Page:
Original Research

Do All Hospitals Need Cesarean Delivery Capability?

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An Outcomes Study of Maternity Care in a Rural Hospital Without On-Site Cesarean Capability


 

References

ABSTRACT

OBJECTIVES: We analyzed perinatal outcomes at a rural hospital without cesarean delivery capability.

STUDY DESIGN: This was a historical cohort outcomes study.

POPULATION: The study population included all pregnant women at 20 weeks or greater of gestational age (n = 1132) over a 5-year period in a predominantly Native American region of northwestern New Mexico.

OUTCOMES MEASURED: The outcomes studied included perinatal mortality, neonatal morbidity, obstetric emergencies, intrapartum and antepartum transfers, and cesarean delivery rate. We did a detailed case review of all obstetric emergencies and low-Apgar-score births at Zuni-Ramah Hospital and all cesarean deliveries for fetal distress at referral hospitals.

RESULTS: Of the 1132 women in the study population, 64.7% (n = 735) were able to give birth at the hospital without operative facilities; 25.6% (n = 290) were transferred before labor; and 9.5% (n = 107) were transferred during labor. The perinatal mortality rate of 11.4 per 1000 (95% confidence interval, 5.1-17.8) was similar to the nationwide rate of 12.8 per 1000 even though Zuni-Ramah has a high-risk obstetric population. No instances of major neonatal or maternal morbidity caused by lack of surgical facilities occurred. The cesarean delivery rate of 7.3% was significantly lower than the nationwide rate of 20.7% (P < .001). The incidence of neonates with low Apgar scores (0.54%) was significantly lower than the nationwide rate (1.4%). The incidence of neonates requiring resuscitation (3.4%) was comparable to the nationwide rate (2.9%).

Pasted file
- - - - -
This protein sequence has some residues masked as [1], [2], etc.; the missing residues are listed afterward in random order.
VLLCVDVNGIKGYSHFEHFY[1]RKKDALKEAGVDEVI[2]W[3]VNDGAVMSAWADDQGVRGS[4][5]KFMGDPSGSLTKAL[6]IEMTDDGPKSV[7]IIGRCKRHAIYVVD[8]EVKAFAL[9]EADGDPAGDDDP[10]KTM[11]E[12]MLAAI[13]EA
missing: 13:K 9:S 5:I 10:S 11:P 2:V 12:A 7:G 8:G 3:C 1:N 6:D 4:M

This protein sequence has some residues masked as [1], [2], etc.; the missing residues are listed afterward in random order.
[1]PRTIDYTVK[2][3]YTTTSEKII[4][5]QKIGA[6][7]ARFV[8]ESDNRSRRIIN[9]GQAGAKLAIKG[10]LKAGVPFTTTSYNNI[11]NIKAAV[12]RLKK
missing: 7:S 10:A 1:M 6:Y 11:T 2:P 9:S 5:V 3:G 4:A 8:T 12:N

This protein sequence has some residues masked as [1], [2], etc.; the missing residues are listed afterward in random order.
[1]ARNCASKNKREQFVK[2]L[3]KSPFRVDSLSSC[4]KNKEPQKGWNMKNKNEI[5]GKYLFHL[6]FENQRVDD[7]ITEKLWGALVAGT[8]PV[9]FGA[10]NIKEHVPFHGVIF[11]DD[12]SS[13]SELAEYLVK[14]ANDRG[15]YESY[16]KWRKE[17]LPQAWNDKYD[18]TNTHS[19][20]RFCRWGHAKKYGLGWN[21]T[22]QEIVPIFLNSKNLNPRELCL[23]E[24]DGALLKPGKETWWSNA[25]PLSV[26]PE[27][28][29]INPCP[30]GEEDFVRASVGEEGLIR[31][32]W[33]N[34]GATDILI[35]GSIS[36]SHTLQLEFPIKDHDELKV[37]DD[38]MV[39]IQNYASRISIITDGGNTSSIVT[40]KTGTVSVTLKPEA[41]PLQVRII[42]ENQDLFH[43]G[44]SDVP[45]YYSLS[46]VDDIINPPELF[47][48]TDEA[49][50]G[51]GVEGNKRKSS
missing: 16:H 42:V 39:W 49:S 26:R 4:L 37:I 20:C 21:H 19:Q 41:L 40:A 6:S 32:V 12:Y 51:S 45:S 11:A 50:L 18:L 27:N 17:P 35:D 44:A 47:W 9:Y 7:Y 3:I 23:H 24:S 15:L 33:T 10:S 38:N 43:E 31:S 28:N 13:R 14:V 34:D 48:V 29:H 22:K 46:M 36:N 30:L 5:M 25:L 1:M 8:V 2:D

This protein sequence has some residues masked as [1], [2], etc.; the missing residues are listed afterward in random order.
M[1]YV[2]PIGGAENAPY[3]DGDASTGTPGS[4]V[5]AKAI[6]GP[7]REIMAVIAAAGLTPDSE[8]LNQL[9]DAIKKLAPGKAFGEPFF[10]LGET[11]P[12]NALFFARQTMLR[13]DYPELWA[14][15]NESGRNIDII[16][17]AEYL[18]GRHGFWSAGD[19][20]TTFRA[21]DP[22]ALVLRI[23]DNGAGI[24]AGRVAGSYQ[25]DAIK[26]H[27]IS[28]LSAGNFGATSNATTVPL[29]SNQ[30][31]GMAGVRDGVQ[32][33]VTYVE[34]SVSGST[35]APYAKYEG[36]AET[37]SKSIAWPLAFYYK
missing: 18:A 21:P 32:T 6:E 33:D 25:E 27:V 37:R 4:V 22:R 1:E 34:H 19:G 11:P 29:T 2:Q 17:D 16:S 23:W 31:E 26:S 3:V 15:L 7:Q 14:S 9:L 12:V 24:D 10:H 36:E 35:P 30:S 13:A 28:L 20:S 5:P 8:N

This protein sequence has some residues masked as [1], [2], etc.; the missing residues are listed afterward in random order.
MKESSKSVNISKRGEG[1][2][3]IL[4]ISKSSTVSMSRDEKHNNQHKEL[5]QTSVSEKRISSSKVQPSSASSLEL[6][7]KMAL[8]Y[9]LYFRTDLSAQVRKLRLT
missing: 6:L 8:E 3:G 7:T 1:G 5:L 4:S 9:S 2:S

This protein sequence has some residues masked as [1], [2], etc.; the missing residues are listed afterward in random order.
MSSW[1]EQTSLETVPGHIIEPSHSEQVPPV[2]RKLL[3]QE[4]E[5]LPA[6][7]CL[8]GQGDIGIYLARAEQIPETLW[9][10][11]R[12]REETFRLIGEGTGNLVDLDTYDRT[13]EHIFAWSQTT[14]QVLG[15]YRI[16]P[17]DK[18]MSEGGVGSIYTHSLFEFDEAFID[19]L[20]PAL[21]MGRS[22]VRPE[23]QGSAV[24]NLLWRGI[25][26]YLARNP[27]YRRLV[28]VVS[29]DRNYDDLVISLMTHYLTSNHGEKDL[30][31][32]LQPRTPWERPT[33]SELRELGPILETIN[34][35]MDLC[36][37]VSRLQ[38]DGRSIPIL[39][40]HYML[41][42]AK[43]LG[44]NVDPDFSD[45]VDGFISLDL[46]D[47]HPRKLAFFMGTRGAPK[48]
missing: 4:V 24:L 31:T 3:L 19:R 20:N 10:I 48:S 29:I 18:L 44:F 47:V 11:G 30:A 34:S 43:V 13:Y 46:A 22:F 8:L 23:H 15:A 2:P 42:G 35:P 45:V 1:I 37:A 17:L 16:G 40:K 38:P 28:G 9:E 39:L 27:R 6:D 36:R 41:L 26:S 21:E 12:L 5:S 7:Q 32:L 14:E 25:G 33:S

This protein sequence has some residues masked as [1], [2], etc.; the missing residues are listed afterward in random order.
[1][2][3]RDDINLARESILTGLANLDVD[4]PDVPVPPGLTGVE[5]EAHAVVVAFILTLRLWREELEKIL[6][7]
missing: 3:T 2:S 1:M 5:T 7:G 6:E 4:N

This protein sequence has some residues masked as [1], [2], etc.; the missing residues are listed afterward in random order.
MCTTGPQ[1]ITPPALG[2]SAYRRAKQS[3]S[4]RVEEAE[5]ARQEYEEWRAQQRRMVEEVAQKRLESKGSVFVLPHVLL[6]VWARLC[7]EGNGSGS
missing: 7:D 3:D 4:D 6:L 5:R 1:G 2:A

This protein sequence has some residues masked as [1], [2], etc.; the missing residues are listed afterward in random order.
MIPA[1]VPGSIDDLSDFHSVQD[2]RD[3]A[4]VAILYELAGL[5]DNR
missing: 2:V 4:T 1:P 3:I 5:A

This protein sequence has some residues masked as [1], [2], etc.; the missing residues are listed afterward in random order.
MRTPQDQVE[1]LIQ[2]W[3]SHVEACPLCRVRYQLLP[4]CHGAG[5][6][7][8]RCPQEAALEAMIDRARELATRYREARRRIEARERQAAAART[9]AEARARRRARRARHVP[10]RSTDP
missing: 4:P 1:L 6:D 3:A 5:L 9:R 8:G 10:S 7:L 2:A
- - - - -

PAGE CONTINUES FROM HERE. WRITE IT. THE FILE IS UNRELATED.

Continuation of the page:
CONCLUSIONS: The presence of a rural maternity care unit without surgical facilities can safely allow a high proportion of women to give birth closer to their communities. This study demonstrated a low level of perinatal risk. Most transfers were made for induction or augmentation of labor. Rural hospitals that do not have cesarean delivery capability but are part of an integrated perinatal system can safely offer obstetric services by using appropriate antepartum and intrapartum screening criteria for obstetric risk.

KEY POINTS FOR CLINICIANS
  • Rural hospitals without cesarean delivery capability can safely offer obstetric care to selected patients as part of an integrated perinatal network.
  • Measures of maternal and neonatal morbidity and mortality were at or below national averages despite a higher-risk population.
  • Antepartum (25.6%) or intrapartum (9.5%) transfer to hospitals with surgical or tertiary-care facilities was required for 35% of pregnant women.
  • The use of oxytocin induction or augmentation, if determined safe, may significantly lower the transfer rate from rural hospitals that lack cesarean delivery capability.